8. A question often arises as to whether tuition payments to a trade school or foreign university will count toward the education credit. To qualify for the credit, the tuition must be paid to any accredited public, nonprofit or proprietary post-secondary institution eligible to participate in the student aid programs administered by the Department of Education. This would rule out foreign educational institutions because they don’t qualify for the student aid program administered by the Department of Education, but it would generally include most accredited public nonprofit or privately owned, profit-making post-secondary educational institutions in the U.S.

As you can see, there are several nuances associated with the education credits that must be considered. Please call this office if you need assistance with education planning or the application of the education tax credits to your particular circumstances.

Qualifying for the Work Opportunity Tax Credit

If you are an employer who is willing to help disadvantaged individuals, you could benefit from a substantial federal tax credit. Hiring certain new employees can qualify you for the work opportunity tax credit (WOTC).

The WOTC is typically worth up to $2,400 for each eligible employee, but it can be worth up to $9,600 for certain veterans and up to $9,000 for “long-term family assistance recipients.” The credit is available for eligible employees who begin working for you before January 1, 2020.

Generally, an employer is eligible for the WOTC only when paying qualified wages to members of any of the targeted groups listed below. For more details on the required qualifications for each group, see the instructions for IRS Form 8850 (Pre-Screening Notice and Certification Request for the Work Opportunity Credit).

  1. Qualified IV-A recipients — generally, members of a family that is receiving assistance under the Temporary Assistance for Needy Families (TANF) program;
  2. Qualified veterans;
  3. Qualified ex-felons – generally, those hired within one year of release;
  4. Designated community residents — those who are aged 18 through 39 and who are living in an empowerment zone or a rural renewal area*;
  5. Vocational rehabilitation referrals — handicapped individuals who are referred by rehabilitation agencies;
  6. Qualified summer youth employees — those who are 16 or 17 years old, have never previously worked for the employer and reside in an empowerment zone*;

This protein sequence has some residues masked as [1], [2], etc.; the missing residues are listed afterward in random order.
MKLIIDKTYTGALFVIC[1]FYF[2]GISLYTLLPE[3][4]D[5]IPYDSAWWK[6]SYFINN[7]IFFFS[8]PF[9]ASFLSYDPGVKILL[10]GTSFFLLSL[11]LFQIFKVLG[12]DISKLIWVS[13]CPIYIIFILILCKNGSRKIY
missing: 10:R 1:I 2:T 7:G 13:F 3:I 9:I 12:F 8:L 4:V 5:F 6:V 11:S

7. Qualified members of families who participate in the Supplemental Nutritional Assistance Program (SNAP);
  8. Qualified Supplemental Security Income recipients;
  9. Qualified long-term family assistance recipients — those receiving TANF assistance payments; and
  10. Qualified long-term-unemployed individuals.
    * Both empowerment zones and rural renewal areas are listed in the IRS Form 8850 instructions.

For an employer to qualify for the credit, the employee must work a minimum of 120 hours and receive at least 50% of his or her wages from that employer for working in the employer’s trade or business. Relatives of the employer and employees who have previously worked for the employer do not qualify for the credit.

For an employee from most of the targeted groups, the credit is based upon the first $6,000 of first-year wages. If an employee completes at least 120 hours but less than 400 hours of service for the employer, the credit is equal to those wages multiplied by 25%. If the employee completes 400 or more hours of service, the credit is equal to the wages multiplied by 40%. Thus, the maximum credit per employee in one of these groups would be $2,400 (.4 x $6,000). For the summer youth employees, only the first $3,000 of the first-year wages are taken into account, resulting in a maximum per-employee credit of $1,200 (.4 x $3,000).

Two categories allow for higher first-year wages to be taken into account when calculating the credit:

  • Long-term family assistance recipients — For this category, the first-year wage that can be taken into account for the credit is increased to $10,000, thus allowing a maximum credit of $4,000 (.4 x $10,000). In addition, this group qualifies for a credit in the second year (immediately following the first year); this is equal to 50% of second-year wages up to $10,000.
  • Veterans — The three possible qualifications of veterans have applicable first-year wages for the credit of up to $12,000, up to $14,000 and up to $24,000. Thus, the maximum credit for this group is between $4,800 (.4 x $12,000) and $9,600 (.4 x $24,000), depending upon the qualification.

Certification Process — To be eligible to claim the WOTC, the employer must file Form 8850 with its state workforce agency no later than 28 days after an eligible employee begins work. Once the worker is state-certified as a member of a targeted group and has worked sufficient hours, the employer can claim the WOTC on Form 5884 (Work Opportunity Credit).

Other Issues:

  • No Dual Benefits — No deduction is allowed for the portion of wages equal to the WOTC for that tax year.
  • Unused Current-Year Credit — The credit is included in the general business credit, and if an employer’s credit is greater than its income-tax liability (including the alternative minimum tax), the excess credit is considered an unused credit that is available for use on another year’s return. The unused credit is first carried back one year (generally by amending the return for the carryback year) and then carried forward until any remaining credit is used up (but for no more than 20 years).

In some circumstances, electing not to claim the credit is more beneficial for the employer. Please call us for additional information related to the WOTC and to see if it would be beneficial in your particular tax circumstances.

Did You Have to Repay Part of Your Obamacare Subsidy and Don’t Know Why?